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Walmart Offers Employees New Perk: Cheap Access to College

It will also offer college-prep classes for workers who need extra help

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    Walmart Offers Employees New Perk: Cheap Access to College
    Scott Olson/Getty Images, File
    This an. 11, 2018, file photo shows a Walmart store in Chicago, Illinois.

    Walmart is offering its employees a new perk: affordable access to a college degree.

    America's largest private employer, which in the past has helped its workers get their high school or equivalency degrees, hopes the new benefit will help it recruit and retain higher quality entry-level employees in a tight U.S. labor market.

    The company is working with Denver-based startup Guild Education to give employees the chance to obtain a bachelor's degree in business or supply-chain management. It will cost a dollar a day at one of three nonprofit universities with online programs that have had success working with adult learners: the University of Florida, Brandman University and Bellevue University. It plans to eventually expand to more types of degrees.

    It will also offer college-prep classes for workers who need extra help. Walmart is subsidizing the cost of tuition, books and fees.

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    Both full-time and part-time workers who have been with the company at least 90 days will be eligible, Walmart said. About 68,000 of Walmart's 1.4 million U.S. employees are expected to enroll in the first five years, based on interest from its workers, said Julie Murphy, executive vice president of people at Bentonville, Arkansas-based Walmart. Walmart declined to disclose the cost of the program.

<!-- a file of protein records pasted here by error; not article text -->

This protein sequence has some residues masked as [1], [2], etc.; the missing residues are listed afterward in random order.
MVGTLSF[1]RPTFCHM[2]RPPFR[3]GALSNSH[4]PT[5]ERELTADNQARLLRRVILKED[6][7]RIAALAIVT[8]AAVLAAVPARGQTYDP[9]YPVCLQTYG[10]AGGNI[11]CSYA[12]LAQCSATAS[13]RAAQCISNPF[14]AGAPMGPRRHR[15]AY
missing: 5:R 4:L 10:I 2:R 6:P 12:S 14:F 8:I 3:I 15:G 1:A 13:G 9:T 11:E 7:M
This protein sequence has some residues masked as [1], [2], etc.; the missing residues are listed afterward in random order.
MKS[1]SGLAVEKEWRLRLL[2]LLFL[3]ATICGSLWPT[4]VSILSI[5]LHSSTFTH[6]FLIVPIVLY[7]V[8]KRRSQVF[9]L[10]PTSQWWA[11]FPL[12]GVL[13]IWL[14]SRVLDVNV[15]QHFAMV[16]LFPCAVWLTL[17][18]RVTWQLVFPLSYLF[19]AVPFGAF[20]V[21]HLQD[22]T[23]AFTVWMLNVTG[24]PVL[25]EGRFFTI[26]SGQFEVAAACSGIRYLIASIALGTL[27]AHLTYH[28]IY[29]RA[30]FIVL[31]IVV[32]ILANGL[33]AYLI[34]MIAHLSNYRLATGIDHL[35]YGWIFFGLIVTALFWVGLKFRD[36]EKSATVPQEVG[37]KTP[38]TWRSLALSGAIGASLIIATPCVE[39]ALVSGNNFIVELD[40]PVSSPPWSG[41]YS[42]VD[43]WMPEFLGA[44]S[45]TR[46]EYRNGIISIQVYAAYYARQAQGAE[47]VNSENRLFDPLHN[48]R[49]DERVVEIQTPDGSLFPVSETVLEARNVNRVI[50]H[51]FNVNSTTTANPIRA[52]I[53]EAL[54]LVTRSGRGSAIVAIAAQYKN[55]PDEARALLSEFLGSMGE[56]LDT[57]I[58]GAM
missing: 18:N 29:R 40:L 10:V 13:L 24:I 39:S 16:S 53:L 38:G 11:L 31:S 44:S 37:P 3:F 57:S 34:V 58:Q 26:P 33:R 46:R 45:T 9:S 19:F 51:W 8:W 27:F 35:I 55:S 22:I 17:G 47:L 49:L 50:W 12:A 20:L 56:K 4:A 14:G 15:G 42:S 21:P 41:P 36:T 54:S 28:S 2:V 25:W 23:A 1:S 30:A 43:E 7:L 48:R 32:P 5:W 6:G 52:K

The move underscores how retailers and restaurant chains are under increasing pressure to improve the skills of their workers as shoppers move online. Store chains including Walmart have also raised wages as low unemployment gives trained retail workers more options.

    Walmart has said the tax overhaul helped it also give workers one-time bonuses and expand parental leave benefits. Critics say Walmart should share even more of its profits with employees. But a shareholder proposal presented Wednesday, calling on the company to invest as much money in the stock plan for employees as it does on share buybacks, was rejected.

    Also defeated were proposals that would require Walmart to publish a report on racial and ethnic pay gaps and to create an independent chair.

    The partnership with Guild Education goes beyond Walmart's current program covering the cost of workers and eligible family members for earning a high school diploma or GED equivalent. The company also grooms managers at its Walmart Training Academy, and has a career program for entry-level workers.

    Guild Education, founded in 2015, works with other national chains like Chipotle Mexican Grill, Taco Bell and Lowe's, on their employee education programs. But Rachel Carlson, CEO and co-founder of Guild Education, says its partnership with Walmart is unique in several ways, including its low upfront costs.

    Walmart's move puts it more in league with Starbucks, which three years ago began offering four years of tuition for an online college degree from Arizona State University.